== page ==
Abubakar AbdulKadir, a resident of Hayin Rigasa, said he has no qualms working longer hours and oftentimes targets motorists early in the mornings or at evenings to take full advantage of rush hour traffic. Abubakar said though his parents get a share of his profits, he also saves some money and hopes to one day own a shop from his savings.

According to the United Nations, child labourers are those too young to work and often engage in hazardous activities that may affect their physical, mental, social or educational development. The UN estimates that one in four children between the ages of five and 17 are in child labour; with Africa having the highest percentage with one-fifth of recorded child labour cases.

This year's World Day Against Child Labour, celebrated on June 12, had the theme: "COVID-19: Protect children from child labour, now more than ever," and emphasised that more children would be drawn into child labour due to the financial impact of the lockdown on lives and livelihood.

According to the UN, the COVID-19 crisis could push millions of vulnerable children into child labour with an already estimated 152 million children in child labour out of which 72 million are in hazardous work. These children, it said, "are now at even greater risks of facing circumstances that are even more difficult and working longer hours."

With Nigeria having signed and ratified conventions that ban child labour, the International Labour Organization, ILO, in 2019 said that 43 per cent of five to 10 year-olds in Nigeria are engaged in child labour in the informal sector.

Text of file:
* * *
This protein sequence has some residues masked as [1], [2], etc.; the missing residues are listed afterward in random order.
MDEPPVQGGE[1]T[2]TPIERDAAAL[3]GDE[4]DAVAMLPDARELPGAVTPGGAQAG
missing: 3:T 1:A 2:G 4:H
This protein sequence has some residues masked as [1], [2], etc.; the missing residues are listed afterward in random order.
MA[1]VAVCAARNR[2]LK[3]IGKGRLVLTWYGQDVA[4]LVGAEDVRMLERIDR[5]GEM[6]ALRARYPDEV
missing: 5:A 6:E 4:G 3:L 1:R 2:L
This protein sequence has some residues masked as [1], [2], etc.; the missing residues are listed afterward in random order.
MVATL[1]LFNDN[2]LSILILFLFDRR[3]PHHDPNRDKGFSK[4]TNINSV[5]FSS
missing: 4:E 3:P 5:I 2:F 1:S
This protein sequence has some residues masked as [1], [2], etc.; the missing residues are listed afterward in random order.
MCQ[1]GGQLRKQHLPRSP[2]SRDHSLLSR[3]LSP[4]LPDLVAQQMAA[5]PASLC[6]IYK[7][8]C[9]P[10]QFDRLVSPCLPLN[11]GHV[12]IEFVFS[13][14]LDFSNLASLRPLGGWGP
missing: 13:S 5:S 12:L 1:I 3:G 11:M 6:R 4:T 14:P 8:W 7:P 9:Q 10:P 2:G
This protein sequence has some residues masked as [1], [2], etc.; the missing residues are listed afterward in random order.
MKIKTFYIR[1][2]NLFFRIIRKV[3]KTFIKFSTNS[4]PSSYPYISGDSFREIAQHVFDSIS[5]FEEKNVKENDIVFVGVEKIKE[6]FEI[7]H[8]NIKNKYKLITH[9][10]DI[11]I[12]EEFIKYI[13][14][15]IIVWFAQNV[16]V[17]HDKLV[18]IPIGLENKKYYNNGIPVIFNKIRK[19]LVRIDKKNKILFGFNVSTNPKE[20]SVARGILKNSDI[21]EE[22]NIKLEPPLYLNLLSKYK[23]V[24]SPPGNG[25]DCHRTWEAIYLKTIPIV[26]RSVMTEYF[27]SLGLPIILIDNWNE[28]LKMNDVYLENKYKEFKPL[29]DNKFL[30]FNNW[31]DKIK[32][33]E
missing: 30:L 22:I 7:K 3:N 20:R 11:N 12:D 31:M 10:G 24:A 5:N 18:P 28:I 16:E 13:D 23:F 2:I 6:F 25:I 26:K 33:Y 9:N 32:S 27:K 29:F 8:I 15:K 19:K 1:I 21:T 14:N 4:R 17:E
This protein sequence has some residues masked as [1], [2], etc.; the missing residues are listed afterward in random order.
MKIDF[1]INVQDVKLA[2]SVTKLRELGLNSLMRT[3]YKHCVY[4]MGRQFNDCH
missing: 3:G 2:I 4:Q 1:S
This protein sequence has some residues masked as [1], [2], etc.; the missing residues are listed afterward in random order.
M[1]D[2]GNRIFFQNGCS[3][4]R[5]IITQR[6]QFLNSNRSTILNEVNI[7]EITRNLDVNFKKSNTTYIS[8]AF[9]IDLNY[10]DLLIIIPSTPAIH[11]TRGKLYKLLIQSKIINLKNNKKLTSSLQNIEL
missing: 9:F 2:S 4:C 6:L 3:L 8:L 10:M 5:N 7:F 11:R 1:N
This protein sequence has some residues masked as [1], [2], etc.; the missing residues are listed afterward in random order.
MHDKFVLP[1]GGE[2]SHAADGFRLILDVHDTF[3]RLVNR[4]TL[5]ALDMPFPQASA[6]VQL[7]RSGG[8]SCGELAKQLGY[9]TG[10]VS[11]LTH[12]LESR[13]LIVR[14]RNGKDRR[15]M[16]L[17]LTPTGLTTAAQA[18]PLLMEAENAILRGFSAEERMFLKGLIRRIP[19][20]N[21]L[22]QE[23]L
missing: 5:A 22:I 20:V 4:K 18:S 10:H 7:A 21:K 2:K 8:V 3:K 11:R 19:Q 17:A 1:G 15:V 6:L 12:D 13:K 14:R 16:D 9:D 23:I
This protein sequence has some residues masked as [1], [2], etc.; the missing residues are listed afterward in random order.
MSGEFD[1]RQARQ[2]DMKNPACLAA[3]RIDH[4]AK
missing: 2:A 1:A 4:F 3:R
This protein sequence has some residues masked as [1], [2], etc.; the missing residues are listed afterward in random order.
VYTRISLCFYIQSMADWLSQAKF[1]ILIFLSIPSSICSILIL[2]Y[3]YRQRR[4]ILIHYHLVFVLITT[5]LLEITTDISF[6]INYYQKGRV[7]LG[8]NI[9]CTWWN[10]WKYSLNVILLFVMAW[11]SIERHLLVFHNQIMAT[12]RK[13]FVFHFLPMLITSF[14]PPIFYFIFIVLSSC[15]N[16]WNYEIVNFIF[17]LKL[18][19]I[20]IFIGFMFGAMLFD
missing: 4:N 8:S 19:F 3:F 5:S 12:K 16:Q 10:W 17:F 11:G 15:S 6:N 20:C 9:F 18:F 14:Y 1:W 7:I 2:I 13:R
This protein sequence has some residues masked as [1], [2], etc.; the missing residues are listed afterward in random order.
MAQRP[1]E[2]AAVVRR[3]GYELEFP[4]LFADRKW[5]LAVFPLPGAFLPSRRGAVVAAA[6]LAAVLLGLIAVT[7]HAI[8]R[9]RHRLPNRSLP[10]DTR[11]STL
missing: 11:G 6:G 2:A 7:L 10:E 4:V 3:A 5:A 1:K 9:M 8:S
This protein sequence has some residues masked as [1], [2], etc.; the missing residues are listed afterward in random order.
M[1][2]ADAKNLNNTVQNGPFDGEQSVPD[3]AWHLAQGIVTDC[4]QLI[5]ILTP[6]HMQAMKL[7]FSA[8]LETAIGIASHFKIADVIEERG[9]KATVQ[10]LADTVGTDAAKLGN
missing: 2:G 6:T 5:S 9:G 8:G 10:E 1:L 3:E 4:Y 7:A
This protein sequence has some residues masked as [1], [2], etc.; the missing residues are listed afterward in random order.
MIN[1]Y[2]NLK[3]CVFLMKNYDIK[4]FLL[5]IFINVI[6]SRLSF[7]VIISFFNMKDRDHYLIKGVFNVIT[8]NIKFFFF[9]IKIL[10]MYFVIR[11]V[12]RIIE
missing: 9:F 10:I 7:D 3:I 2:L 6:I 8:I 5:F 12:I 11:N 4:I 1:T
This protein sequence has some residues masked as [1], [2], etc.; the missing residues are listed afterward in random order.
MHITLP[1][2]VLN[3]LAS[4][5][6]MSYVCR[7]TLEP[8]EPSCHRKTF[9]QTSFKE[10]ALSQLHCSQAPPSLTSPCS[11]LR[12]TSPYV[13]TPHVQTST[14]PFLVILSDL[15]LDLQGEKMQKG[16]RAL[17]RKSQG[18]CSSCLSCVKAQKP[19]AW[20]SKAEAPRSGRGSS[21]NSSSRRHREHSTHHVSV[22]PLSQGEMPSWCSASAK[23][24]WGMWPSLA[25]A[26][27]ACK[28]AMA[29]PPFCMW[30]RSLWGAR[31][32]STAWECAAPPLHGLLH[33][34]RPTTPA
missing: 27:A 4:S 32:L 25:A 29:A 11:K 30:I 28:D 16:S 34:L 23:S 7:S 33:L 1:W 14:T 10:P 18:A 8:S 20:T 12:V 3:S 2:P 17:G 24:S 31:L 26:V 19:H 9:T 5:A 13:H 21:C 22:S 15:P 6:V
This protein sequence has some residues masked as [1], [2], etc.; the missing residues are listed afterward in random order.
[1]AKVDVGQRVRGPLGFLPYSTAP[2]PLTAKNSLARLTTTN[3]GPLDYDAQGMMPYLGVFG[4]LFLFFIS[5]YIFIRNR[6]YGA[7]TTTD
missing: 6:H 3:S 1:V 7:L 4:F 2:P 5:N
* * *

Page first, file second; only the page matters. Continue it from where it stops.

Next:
In Kaduna State, Governor Nasir El-Rufai had in 2018, signed the Child Welfare Protection Law, which seeks to protect the welfare and safety of children from all forms of exploitation. The law stipulates a fine of N50,000 or five years imprisonment or both for those who commit any act that subjects, forces, or employs a child in exploitative labour. But the situation persists as sights of young children hawking goods are still common.

But Abubakar Abdullahi, a dealer who supplies the flip-flops and other items such as funnels and cloths hangers to the boys said what he offers is a better life from their reality, especially since most of them are not cared for by their parents.

"For some of the boys, their parents do not care about their wellbeing while others are almajirai who do not want to beg. This business provides them with experience as well as savings to start their own business," he said.

The Kaduna State Commissioner of Human Services and Social Development, Hafsat Mohammad Baba had reemphasised that the state government is striving hard to ensure children are protected more in times like this and permanently, adding that the state is pursuing more permanent solutions to child labour.

She pointed out that the persisting situation in some sectors that include the current "unwholesome" Tsangaya system, which supports child labour must change or be removed entirely.

"The law has been domesticated in the state, we have laws that prohibit child labour and street hawking and begging. We will not hesitate to prosecute offenders," she said